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ENTERED ACCORDING TO ACT OF CONGRESS, IN THE YEAR 1841, BY WILLIAM P. LUNT, IN THE CLERK'S OFFICE OF THE DISTRICT

COURT OF THE DISTRICT OF MASSACHUSETTS.

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PREFACE.

This Collection of Psalms and Hymns, it will be seen, depends mainly upon Watts and Dodd,idge, whose superiority to all other English hymn-writers is generally conceded. The compiler has not regarded it a sufficient reason for omitting any of their hymns, that they are familiar; but has rather wished to increase the number of pieces by authors of such decided and acknowledged merit.

The writings of the various authors, whose compositions are here given, have been consulted when they could be procured; and much the largest portion of the contents of this volume has been copied from original sources, and not from previous compilations.

It has not been the design of the present Collection, by frequent alterations of the hymns, to force them to conform minutely to any particular standard of taste or of theology. In poetry, it seems unnecessary to judge by the same rigid rules that would be applicable to a philosophical treatise in prose on the several points of Christian doctrine. The authors of the various books of Scripture did not measure their language and thoughts with the exactness of logicians; and modern sacred poetry may be allowed a similar freedom in regard to imagery, sentiment, and expression.

In the present volume, while those parts of hymns have been omitted, which did not suit the purpose of the com

piler, and in some few cases the stanzas of a hymn have been transposed, and in a single instance, a stanza taken from one hymn by Watts has been united with a stanza from another hymn, by the same author, on a kindred subject,—the principle has, at the same time, been adopted, to adhere to the words which the authors themselves used, so far as they could be ascertained. Some hymns, as they here stand, may therefore appear to be altered, merely because the original has been restored. An example occurs in the excellent version, by Watts, of the one hundredth psalm. Many readers will probably be surprised when they learn that the familiar line with which this version commences in most collections - “Before Jehovah's awful throne" was not written by Watts. The alterations which have been made so freely by compilers, have seldom proved as happy as in the instance just given. Most commonly they mangle the original unnecessarily, weaken its vigor, quench its fire, and reduce what is striking and peculiar to a tame mediocrity.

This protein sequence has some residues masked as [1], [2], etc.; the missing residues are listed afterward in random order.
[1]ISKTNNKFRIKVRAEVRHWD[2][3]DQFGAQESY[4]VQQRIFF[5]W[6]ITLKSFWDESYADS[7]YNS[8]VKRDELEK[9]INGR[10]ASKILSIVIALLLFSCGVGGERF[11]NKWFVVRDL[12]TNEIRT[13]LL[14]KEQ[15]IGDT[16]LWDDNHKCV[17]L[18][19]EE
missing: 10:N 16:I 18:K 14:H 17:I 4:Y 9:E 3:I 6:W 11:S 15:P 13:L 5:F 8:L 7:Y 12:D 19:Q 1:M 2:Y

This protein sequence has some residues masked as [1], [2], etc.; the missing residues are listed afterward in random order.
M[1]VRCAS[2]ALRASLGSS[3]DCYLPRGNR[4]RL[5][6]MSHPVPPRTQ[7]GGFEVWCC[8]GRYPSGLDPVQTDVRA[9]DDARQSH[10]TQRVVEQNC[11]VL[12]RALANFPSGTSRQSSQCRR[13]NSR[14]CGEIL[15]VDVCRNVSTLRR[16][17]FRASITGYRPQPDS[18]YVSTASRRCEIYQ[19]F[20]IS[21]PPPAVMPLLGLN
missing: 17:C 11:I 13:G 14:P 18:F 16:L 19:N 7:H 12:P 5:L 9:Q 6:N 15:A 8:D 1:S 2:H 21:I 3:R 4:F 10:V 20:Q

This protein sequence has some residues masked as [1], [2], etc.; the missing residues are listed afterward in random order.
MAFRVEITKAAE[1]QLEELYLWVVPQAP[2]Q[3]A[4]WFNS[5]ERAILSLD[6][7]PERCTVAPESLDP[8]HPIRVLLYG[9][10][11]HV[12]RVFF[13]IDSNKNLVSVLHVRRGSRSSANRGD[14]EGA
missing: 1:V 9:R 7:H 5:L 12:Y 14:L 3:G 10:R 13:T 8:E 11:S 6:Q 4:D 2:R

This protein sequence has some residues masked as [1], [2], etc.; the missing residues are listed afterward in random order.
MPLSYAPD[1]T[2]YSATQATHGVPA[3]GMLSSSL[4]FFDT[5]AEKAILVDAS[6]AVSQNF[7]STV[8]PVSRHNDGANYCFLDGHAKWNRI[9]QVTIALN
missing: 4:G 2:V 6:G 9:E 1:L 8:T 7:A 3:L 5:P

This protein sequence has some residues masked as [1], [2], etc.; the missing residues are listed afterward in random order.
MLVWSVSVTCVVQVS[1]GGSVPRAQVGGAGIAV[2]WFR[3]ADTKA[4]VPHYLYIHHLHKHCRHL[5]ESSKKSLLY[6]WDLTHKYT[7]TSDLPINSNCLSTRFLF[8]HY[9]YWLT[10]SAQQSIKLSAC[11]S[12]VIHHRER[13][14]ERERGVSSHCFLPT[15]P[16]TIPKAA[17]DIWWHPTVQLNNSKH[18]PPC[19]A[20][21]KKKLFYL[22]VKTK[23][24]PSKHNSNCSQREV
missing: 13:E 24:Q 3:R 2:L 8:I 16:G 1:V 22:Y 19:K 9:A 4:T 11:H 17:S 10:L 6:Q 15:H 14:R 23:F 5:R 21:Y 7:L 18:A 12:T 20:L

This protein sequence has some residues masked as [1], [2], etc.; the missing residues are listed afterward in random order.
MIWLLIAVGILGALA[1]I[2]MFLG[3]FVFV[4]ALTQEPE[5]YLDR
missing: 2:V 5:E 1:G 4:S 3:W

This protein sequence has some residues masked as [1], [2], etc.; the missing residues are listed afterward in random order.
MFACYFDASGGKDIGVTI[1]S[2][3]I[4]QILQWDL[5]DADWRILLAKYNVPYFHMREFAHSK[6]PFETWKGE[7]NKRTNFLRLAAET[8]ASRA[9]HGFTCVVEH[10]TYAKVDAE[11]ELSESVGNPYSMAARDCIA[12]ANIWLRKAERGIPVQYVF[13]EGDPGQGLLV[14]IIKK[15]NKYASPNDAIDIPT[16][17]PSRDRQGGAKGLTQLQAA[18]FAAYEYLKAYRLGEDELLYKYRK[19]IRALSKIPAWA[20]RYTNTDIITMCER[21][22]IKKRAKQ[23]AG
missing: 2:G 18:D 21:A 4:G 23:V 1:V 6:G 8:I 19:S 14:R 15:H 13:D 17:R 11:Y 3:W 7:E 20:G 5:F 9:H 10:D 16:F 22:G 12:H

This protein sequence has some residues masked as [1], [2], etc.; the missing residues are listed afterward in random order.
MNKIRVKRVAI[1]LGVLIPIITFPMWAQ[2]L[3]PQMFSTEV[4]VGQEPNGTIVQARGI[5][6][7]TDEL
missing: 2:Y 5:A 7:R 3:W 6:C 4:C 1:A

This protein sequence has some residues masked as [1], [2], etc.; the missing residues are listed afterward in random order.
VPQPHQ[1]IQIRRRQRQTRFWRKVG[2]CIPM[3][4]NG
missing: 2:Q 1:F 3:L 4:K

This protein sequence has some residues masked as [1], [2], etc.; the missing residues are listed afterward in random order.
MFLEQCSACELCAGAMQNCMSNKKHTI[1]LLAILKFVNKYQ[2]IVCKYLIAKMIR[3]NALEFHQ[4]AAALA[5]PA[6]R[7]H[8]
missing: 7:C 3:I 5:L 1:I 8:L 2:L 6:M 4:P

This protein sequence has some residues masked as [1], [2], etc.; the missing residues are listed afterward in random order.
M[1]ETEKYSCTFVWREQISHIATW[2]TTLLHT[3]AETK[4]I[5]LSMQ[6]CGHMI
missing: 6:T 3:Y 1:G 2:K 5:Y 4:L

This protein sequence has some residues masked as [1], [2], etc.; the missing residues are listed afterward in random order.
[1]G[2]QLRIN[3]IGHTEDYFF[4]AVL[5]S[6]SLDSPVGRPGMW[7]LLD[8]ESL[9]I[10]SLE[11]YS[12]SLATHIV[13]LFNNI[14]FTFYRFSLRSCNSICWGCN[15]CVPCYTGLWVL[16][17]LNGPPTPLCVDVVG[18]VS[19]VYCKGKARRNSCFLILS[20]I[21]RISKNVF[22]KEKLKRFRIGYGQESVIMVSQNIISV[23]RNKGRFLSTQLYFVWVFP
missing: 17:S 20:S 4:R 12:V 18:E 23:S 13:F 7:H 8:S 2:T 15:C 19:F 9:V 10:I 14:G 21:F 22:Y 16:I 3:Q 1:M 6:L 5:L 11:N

It is hoped that the mode of classifying the hymns, adopted in this volume, may be found, by those who may have occasion to use it, so simple and comprehensive as to render unnecessary a more extended and particular index of subjects.

With the sincere prayer that it may contribute somewhat to increase the interest which is felt in a delightful part of Christian worship, this compilation is now submitted to the public.

WILLIAM P. LUNT.

Quincy, October 11, 1841.

INDEX OF FIRST LINES.

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Hymn.
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545
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Awake, my soul, stretch every nerve......
Awake, our drowsy souls...
Awake, our souls, away, our fears.....
Awake, ye saints, and raise your eyes.
Away from every mortal care
Begin, my soul, the exalted lay
Begin, my tongue, some heavenly theme
Behold, how good it is..
Behold my servant, see him rise
Behold the amazing sight.
Behold, the grace appears.
Behold, the lofty sky
Behold, the morning sun
Behold, the mountain of the Lord.
Behold the path that mortals tread
Behold the Prince of Peace
Behold the western evening light
Behold, what wondrous grace
Behold, where, breathing love divine.
Behold, where, in a mortal form
Beneath our feet and o'er our head.
Beset with snares on every hand..
Bless, O my soul, the living God
Blessed be the everlasting God.
Blest are the humble souls that see.
Blest are the pure in heart
Blest are the sons of

peace
Blest are the souls that hear and know
Blest Instructor, from thy ways.
Blest is the man who fears the Lord.
Blest is the man whom thou, O Lord
Blest is the man who shuns the place.
Blest is the mortal whose delight
Blest Savior, Source of grace divine
Bright King of glory, dreadful God
Bright Source of everlasting love...
Bright was the guiding star that led.
Brother, thou art gone before us
By glimmering hopes and gloomy fears.
Calm, on the listening ear of night.
Can creatures to perfection find
Celestial King, our spirits lie.
Come, blessed Spirit, Source of light.
Come, children, learn to fear the Lord.
Come, dearest Lord, descend and dwell..
Come, Holy Spirit, heavenly Dove
Come, let us, anew, our journey pursue.

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.121
388
.190
.230
.203
296
.289
.188
..489
..251
.656
. 350
.611
..261
..497

.329
.106
..239
.459
.439
..387
.267
.326
391
466
.422
..424
..306
..49
627
211
.659
.484

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